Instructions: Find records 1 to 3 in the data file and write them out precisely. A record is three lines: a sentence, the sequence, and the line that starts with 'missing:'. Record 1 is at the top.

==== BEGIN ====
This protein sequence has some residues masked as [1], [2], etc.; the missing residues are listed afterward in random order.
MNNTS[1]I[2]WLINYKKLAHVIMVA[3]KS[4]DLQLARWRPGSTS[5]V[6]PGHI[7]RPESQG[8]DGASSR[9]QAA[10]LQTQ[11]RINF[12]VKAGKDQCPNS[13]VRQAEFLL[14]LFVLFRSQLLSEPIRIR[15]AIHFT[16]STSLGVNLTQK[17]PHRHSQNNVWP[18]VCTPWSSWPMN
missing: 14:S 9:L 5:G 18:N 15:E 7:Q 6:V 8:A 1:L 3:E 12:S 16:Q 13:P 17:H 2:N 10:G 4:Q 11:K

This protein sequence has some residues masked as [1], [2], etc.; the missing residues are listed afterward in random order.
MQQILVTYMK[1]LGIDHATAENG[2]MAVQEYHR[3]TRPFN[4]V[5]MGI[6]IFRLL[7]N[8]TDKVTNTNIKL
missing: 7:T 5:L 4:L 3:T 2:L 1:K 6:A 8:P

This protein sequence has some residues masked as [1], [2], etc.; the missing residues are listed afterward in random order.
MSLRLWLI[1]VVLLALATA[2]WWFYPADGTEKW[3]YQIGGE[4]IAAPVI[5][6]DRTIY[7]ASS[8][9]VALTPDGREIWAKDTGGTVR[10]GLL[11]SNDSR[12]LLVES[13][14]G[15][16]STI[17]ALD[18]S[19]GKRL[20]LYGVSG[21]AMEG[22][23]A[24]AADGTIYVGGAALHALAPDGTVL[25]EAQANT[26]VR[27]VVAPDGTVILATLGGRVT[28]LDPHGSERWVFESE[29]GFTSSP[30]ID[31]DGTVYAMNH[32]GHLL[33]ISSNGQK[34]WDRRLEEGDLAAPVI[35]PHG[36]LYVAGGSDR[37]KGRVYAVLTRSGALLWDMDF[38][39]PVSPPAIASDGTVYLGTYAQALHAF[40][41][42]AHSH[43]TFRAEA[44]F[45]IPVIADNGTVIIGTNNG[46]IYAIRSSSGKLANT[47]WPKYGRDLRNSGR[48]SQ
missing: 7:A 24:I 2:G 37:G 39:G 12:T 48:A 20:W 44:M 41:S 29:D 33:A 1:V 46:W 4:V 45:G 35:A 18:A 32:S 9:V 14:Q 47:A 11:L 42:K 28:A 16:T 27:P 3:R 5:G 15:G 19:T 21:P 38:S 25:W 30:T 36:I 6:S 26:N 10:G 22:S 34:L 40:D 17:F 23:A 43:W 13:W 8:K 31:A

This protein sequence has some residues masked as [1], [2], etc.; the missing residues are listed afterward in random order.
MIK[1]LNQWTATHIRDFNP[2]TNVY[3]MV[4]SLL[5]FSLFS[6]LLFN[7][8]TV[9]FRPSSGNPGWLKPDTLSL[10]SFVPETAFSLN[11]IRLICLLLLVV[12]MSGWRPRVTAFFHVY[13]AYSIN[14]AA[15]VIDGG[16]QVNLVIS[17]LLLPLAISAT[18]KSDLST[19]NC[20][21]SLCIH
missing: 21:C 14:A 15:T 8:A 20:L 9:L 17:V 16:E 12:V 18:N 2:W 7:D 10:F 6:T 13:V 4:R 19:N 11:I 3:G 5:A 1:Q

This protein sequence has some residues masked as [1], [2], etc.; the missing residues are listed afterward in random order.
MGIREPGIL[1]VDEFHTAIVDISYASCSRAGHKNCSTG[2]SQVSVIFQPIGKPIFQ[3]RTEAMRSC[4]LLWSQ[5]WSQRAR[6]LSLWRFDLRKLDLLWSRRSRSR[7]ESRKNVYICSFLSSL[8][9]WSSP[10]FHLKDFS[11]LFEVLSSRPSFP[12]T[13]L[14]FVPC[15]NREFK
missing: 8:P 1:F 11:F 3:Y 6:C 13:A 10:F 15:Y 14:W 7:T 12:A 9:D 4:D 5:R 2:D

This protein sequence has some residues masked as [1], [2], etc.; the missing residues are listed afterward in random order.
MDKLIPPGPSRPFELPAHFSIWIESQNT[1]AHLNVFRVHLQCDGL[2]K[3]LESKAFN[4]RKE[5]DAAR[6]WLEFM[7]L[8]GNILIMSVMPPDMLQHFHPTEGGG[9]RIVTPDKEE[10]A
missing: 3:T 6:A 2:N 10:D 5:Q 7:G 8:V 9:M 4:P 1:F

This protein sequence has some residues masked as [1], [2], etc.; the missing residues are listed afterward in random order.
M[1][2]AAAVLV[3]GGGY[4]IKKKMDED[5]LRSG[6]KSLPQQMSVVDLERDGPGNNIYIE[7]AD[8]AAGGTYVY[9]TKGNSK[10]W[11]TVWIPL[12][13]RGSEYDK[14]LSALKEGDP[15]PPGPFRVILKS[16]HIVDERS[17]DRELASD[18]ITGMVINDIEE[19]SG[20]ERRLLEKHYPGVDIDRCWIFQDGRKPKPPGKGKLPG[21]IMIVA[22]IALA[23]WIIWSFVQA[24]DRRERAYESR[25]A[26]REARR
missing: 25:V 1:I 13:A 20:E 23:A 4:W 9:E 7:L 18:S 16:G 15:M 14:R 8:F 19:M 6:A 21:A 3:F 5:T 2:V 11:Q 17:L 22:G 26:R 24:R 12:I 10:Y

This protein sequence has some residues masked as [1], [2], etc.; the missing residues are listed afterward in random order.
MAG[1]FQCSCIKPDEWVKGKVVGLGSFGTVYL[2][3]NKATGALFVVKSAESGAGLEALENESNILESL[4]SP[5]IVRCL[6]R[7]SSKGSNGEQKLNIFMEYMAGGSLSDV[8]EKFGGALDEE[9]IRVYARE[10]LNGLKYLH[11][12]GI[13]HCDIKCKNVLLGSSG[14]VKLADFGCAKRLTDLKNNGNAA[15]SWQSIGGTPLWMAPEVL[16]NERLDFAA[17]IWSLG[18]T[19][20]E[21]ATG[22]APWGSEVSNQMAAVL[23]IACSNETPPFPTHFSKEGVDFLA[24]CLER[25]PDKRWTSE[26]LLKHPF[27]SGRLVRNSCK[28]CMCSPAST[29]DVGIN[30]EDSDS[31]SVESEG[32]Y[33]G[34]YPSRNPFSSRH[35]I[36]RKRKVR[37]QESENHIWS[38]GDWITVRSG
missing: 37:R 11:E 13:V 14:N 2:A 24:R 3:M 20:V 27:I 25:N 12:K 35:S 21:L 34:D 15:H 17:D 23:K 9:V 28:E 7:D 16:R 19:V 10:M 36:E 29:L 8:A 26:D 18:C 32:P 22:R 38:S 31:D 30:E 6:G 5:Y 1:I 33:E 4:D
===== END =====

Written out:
This protein sequence has some residues masked as [1], [2], etc.; the missing residues are listed afterward in random order.
MNNTS[1]I[2]WLINYKKLAHVIMVA[3]KS[4]DLQLARWRPGSTS[5]V[6]PGHI[7]RPESQG[8]DGASSR[9]QAA[10]LQTQ[11]RINF[12]VKAGKDQCPNS[13]VRQAEFLL[14]LFVLFRSQLLSEPIRIR[15]AIHFT[16]STSLGVNLTQK[17]PHRHSQNNVWP[18]VCTPWSSWPMN
missing: 14:S 9:L 5:G 18:N 15:E 7:Q 6:V 8:A 1:L 3:E 12:S 16:Q 13:P 17:H 2:N 10:G 4:Q 11:K

This protein sequence has some residues masked as [1], [2], etc.; the missing residues are listed afterward in random order.
MQQILVTYMK[1]LGIDHATAENG[2]MAVQEYHR[3]TRPFN[4]V[5]MGI[6]IFRLL[7]N[8]TDKVTNTNIKL
missing: 7:T 5:L 4:L 3:T 2:L 1:K 6:A 8:P

This protein sequence has some residues masked as [1], [2], etc.; the missing residues are listed afterward in random order.
MSLRLWLI[1]VVLLALATA[2]WWFYPADGTEKW[3]YQIGGE[4]IAAPVI[5][6]DRTIY[7]ASS[8][9]VALTPDGREIWAKDTGGTVR[10]GLL[11]SNDSR[12]LLVES[13][14]G[15][16]STI[17]ALD[18]S[19]GKRL[20]LYGVSG[21]AMEG[22][23]A[24]AADGTIYVGGAALHALAPDGTVL[25]EAQANT[26]VR[27]VVAPDGTVILATLGGRVT[28]LDPHGSERWVFESE[29]GFTSSP[30]ID[31]DGTVYAMNH[32]GHLL[33]ISSNGQK[34]WDRRLEEGDLAAPVI[35]PHG[36]LYVAGGSDR[37]KGRVYAVLTRSGALLWDMDF[38][39]PVSPPAIASDGTVYLGTYAQALHAF[40][41][42]AHSH[43]TFRAEA[44]F[45]IPVIADNGTVIIGTNNG[46]IYAIRSSSGKLANT[47]WPKYGRDLRNSGR[48]SQ
missing: 7:A 24:I 2:G 37:G 39:G 12:T 48:A 20:W 44:M 41:S 29:D 33:A 1:V 46:W 4:V 45:G 35:A 18:A 32:S 9:V 14:Q 47:A 11:L 42:K 28:A 16:T 27:P 3:R 5:G 15:G 19:T 21:P 38:S 25:W 30:T 36:I 6:S 26:N 10:G 22:S 34:L 40:D 17:F 23:A 43:W 13:W 8:K 31:A